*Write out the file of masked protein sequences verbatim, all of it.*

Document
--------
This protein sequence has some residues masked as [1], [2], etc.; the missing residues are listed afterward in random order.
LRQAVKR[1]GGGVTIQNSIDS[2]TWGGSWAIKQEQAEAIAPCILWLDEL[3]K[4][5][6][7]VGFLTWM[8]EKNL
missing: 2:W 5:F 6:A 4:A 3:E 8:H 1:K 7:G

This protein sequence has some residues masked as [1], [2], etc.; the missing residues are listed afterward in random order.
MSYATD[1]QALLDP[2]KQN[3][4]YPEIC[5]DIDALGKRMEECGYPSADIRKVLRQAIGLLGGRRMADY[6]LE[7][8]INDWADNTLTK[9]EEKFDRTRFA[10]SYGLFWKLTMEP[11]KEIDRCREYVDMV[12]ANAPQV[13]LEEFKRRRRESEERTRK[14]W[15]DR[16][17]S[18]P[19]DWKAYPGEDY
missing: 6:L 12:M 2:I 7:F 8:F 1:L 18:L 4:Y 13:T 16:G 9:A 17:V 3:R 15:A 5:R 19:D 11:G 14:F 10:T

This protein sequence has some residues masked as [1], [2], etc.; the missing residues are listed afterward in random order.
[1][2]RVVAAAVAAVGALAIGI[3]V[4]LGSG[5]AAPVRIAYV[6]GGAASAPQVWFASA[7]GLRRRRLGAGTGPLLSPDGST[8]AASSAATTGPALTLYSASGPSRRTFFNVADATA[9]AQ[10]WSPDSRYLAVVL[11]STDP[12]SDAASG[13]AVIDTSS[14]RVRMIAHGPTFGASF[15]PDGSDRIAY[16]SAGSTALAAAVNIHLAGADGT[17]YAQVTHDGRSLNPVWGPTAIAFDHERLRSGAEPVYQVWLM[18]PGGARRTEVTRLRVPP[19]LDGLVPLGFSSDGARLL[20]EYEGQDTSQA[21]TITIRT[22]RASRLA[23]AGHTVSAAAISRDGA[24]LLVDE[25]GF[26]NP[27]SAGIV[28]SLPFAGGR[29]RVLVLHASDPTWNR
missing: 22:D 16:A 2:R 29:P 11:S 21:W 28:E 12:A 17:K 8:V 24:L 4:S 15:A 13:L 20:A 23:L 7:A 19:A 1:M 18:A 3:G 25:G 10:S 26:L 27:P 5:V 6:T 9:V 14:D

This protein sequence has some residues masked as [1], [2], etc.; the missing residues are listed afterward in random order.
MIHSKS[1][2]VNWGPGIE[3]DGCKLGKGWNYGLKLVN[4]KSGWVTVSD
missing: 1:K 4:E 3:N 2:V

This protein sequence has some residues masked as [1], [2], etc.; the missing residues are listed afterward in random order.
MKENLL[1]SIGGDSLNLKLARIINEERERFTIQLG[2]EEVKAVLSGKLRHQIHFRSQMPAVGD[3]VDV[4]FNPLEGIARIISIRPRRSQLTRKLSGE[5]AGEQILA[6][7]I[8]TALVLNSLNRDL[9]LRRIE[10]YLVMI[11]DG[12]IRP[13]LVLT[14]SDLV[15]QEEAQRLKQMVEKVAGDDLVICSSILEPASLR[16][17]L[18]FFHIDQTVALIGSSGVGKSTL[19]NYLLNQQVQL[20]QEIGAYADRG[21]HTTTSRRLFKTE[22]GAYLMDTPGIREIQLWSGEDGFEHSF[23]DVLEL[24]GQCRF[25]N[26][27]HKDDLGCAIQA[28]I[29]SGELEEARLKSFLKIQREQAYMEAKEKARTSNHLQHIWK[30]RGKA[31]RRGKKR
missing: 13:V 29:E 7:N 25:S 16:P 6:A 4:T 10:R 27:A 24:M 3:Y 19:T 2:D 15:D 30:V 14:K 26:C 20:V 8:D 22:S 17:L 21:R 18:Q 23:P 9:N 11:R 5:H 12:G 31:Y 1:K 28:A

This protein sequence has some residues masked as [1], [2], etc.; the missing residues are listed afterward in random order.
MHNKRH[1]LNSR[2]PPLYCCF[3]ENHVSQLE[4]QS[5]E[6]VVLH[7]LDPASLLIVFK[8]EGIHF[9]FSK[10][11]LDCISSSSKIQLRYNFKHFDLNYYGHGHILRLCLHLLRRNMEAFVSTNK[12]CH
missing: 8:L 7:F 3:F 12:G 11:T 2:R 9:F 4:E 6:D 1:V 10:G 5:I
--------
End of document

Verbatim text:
This protein sequence has some residues masked as [1], [2], etc.; the missing residues are listed afterward in random order.
LRQAVKR[1]GGGVTIQNSIDS[2]TWGGSWAIKQEQAEAIAPCILWLDEL[3]K[4][5][6][7]VGFLTWM[8]EKNL
missing: 2:W 5:F 6:A 4:A 3:E 8:H 1:K 7:G

This protein sequence has some residues masked as [1], [2], etc.; the missing residues are listed afterward in random order.
MSYATD[1]QALLDP[2]KQN[3][4]YPEIC[5]DIDALGKRMEECGYPSADIRKVLRQAIGLLGGRRMADY[6]LE[7][8]INDWADNTLTK[9]EEKFDRTRFA[10]SYGLFWKLTMEP[11]KEIDRCREYVDMV[12]ANAPQV[13]LEEFKRRRRESEERTRK[14]W[15]DR[16][17]S[18]P[19]DWKAYPGEDY
missing: 6:L 12:M 2:I 7:F 8:F 1:L 18:L 4:Y 13:T 16:G 9:A 17:V 3:R 15:A 5:R 19:D 11:G 14:F 10:T

This protein sequence has some residues masked as [1], [2], etc.; the missing residues are listed afterward in random order.
[1][2]RVVAAAVAAVGALAIGI[3]V[4]LGSG[5]AAPVRIAYV[6]GGAASAPQVWFASA[7]GLRRRRLGAGTGPLLSPDGST[8]AASSAATTGPALTLYSASGPSRRTFFNVADATA[9]AQ[10]WSPDSRYLAVVL[11]STDP[12]SDAASG[13]AVIDTSS[14]RVRMIAHGPTFGASF[15]PDGSDRIAY[16]SAGSTALAAAVNIHLAGADGT[17]YAQVTHDGRSLNPVWGPTAIAFDHERLRSGAEPVYQVWLM[18]PGGARRTEVTRLRVPP[19]LDGLVPLGFSSDGARLL[20]EYEGQDTSQA[21]TITIRT[22]RASRLA[23]AGHTVSAAAISRDGA[24]LLVDE[25]GF[26]NP[27]SAGIV[28]SLPFAGGR[29]RVLVLHASDPTWNR
missing: 22:D 16:A 2:R 29:P 11:S 21:W 28:E 12:A 17:K 8:V 24:L 4:S 15:A 13:L 20:A 23:L 7:A 19:A 1:M 18:A 3:G 25:G 10:S 26:L 27:P 5:V 6:T 9:V 14:D

This protein sequence has some residues masked as [1], [2], etc.; the missing residues are listed afterward in random order.
MIHSKS[1][2]VNWGPGIE[3]DGCKLGKGWNYGLKLVN[4]KSGWVTVSD
missing: 1:K 4:E 3:N 2:V

This protein sequence has some residues masked as [1], [2], etc.; the missing residues are listed afterward in random order.
MKENLL[1]SIGGDSLNLKLARIINEERERFTIQLG[2]EEVKAVLSGKLRHQIHFRSQMPAVGD[3]VDV[4]FNPLEGIARIISIRPRRSQLTRKLSGE[5]AGEQILA[6][7]I[8]TALVLNSLNRDL[9]LRRIE[10]YLVMI[11]DG[12]IRP[13]LVLT[14]SDLV[15]QEEAQRLKQMVEKVAGDDLVICSSILEPASLR[16][17]L[18]FFHIDQTVALIGSSGVGKSTL[19]NYLLNQQVQL[20]QEIGAYADRG[21]HTTTSRRLFKTE[22]GAYLMDTPGIREIQLWSGEDGFEHSF[23]DVLEL[24]GQCRF[25]N[26][27]HKDDLGCAIQA[28]I[29]SGELEEARLKSFLKIQREQAYMEAKEKARTSNHLQHIWK[30]RGKA[31]RRGKKR
missing: 13:V 29:E 7:N 25:S 16:P 6:A 4:T 10:R 27:A 24:M 3:Y 19:T 2:D 15:D 30:V 14:K 26:C 20:V 8:D 22:S 17:L 21:R 18:Q 23:P 9:N 11:R 5:H 12:G 31:Y 1:K 28:A

This protein sequence has some residues masked as [1], [2], etc.; the missing residues are listed afterward in random order.
MHNKRH[1]LNSR[2]PPLYCCF[3]ENHVSQLE[4]QS[5]E[6]VVLH[7]LDPASLLIVFK[8]EGIHF[9]FSK[10][11]LDCISSSSKIQLRYNFKHFDLNYYGHGHILRLCLHLLRRNMEAFVSTNK[12]CH
missing: 8:L 7:F 3:F 12:G 11:T 2:R 9:F 4:E 6:D 1:V 10:G 5:I